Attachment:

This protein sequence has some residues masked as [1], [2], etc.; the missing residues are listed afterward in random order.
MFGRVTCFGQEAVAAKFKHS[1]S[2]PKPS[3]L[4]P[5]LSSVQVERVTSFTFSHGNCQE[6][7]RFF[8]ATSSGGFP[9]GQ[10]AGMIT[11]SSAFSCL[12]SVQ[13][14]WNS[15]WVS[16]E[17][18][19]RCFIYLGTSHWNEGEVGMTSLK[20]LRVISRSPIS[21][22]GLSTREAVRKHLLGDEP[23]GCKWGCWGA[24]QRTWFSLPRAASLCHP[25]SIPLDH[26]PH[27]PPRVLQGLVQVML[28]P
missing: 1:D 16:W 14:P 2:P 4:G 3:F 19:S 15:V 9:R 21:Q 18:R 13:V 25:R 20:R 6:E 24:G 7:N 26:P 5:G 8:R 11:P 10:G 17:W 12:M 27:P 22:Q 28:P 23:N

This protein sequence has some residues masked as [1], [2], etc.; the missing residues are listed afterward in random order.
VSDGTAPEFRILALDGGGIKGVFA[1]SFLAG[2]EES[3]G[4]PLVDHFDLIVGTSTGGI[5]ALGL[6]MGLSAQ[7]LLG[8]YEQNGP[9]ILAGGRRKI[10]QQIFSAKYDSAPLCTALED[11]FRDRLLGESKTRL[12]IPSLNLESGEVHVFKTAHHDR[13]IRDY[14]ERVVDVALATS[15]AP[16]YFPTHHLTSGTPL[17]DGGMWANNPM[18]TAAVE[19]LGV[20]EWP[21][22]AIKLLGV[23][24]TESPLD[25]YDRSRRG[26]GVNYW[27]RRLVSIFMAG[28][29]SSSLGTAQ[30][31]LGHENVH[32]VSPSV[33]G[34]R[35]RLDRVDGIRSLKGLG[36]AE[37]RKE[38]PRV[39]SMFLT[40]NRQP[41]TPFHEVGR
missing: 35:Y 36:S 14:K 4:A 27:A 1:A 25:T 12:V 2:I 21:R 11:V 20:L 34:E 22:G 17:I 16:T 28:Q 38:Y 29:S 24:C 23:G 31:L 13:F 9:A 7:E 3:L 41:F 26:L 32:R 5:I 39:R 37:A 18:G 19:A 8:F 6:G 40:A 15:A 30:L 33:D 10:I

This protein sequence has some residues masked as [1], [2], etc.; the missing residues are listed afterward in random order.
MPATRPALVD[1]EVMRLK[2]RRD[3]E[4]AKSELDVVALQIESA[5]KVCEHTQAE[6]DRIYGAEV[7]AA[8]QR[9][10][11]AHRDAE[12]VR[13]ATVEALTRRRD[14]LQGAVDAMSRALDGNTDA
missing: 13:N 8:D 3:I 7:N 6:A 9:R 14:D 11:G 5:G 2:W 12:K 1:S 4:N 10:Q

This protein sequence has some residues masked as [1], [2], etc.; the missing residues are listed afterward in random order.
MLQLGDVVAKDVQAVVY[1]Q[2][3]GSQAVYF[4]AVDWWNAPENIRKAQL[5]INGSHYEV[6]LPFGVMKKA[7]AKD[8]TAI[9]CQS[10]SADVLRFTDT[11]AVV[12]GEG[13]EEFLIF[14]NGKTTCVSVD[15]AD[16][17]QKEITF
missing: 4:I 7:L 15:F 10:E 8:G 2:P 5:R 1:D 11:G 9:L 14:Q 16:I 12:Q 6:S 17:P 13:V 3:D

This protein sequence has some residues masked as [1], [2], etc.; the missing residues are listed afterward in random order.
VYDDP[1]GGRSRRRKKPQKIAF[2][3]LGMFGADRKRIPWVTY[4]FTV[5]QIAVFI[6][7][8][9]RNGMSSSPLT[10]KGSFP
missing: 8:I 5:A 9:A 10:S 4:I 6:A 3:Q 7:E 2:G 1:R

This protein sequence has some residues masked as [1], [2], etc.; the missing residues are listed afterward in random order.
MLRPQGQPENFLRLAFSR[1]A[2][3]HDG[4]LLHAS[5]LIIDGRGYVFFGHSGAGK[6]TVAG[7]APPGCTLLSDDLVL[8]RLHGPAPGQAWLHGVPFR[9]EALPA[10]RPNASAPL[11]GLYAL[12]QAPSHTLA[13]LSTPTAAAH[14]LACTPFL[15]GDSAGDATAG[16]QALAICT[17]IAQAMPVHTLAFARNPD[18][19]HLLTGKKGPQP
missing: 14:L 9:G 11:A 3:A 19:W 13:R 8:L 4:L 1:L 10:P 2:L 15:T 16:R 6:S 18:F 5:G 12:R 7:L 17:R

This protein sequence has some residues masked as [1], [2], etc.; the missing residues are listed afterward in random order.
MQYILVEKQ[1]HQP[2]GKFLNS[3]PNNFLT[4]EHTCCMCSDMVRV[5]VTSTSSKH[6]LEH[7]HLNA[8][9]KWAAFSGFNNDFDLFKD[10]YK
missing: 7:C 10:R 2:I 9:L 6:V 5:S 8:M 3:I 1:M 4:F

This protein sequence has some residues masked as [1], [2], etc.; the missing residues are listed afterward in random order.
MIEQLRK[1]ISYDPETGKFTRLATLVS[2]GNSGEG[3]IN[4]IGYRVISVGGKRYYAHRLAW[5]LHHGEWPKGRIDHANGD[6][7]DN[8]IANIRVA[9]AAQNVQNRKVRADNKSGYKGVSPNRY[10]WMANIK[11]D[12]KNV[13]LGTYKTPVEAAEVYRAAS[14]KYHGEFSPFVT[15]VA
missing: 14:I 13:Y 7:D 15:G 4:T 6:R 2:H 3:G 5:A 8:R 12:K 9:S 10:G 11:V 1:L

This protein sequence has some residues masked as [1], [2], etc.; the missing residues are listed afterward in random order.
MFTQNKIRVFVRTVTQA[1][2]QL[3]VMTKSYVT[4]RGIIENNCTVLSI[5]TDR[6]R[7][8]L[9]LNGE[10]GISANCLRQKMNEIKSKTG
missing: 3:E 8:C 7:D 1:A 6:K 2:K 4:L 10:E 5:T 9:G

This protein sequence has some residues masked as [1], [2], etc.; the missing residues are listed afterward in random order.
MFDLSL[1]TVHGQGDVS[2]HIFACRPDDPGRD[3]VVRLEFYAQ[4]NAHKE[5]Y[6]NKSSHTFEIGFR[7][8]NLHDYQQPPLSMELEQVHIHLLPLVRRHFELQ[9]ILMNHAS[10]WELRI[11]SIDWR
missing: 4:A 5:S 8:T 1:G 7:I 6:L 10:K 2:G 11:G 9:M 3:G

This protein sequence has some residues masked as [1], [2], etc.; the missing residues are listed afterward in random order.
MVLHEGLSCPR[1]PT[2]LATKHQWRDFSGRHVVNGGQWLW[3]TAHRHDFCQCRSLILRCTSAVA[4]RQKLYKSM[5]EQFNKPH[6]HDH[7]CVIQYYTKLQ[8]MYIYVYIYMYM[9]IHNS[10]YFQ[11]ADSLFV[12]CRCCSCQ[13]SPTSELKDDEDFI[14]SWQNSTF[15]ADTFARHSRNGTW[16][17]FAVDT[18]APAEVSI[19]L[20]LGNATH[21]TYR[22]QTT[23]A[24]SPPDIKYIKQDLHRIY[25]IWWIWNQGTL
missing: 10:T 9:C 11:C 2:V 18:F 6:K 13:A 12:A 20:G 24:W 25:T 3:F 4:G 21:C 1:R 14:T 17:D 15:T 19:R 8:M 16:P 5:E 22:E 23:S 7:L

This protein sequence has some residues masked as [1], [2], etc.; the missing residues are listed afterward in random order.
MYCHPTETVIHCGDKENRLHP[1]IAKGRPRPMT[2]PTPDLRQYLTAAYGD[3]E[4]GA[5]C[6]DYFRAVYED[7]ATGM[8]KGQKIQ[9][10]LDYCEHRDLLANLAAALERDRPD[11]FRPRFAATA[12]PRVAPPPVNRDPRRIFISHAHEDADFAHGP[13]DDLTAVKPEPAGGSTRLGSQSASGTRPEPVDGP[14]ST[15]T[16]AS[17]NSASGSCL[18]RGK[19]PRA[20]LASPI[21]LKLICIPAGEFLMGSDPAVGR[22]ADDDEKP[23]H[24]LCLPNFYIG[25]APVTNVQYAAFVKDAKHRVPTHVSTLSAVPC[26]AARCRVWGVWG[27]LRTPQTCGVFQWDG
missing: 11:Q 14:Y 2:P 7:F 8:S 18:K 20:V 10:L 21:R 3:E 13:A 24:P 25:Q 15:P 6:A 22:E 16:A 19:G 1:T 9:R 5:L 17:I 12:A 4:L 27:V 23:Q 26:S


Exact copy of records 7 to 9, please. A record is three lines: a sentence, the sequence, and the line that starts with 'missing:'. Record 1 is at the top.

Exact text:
This protein sequence has some residues masked as [1], [2], etc.; the missing residues are listed afterward in random order.
MQYILVEKQ[1]HQP[2]GKFLNS[3]PNNFLT[4]EHTCCMCSDMVRV[5]VTSTSSKH[6]LEH[7]HLNA[8][9]KWAAFSGFNNDFDLFKD[10]YK
missing: 7:C 10:R 2:I 9:L 6:V 5:S 8:M 3:I 1:M 4:F

This protein sequence has some residues masked as [1], [2], etc.; the missing residues are listed afterward in random order.
MIEQLRK[1]ISYDPETGKFTRLATLVS[2]GNSGEG[3]IN[4]IGYRVISVGGKRYYAHRLAW[5]LHHGEWPKGRIDHANGD[6][7]DN[8]IANIRVA[9]AAQNVQNRKVRADNKSGYKGVSPNRY[10]WMANIK[11]D[12]KNV[13]LGTYKTPVEAAEVYRAAS[14]KYHGEFSPFVT[15]VA
missing: 14:I 13:Y 7:D 15:G 4:T 6:R 2:H 3:G 5:A 8:R 12:K 9:S 10:G 11:V 1:L

This protein sequence has some residues masked as [1], [2], etc.; the missing residues are listed afterward in random order.
MFTQNKIRVFVRTVTQA[1][2]QL[3]VMTKSYVT[4]RGIIENNCTVLSI[5]TDR[6]R[7][8]L[9]LNGE[10]GISANCLRQKMNEIKSKTG
missing: 3:E 8:C 7:D 1:A 6:K 2:K 4:L 10:E 5:T 9:G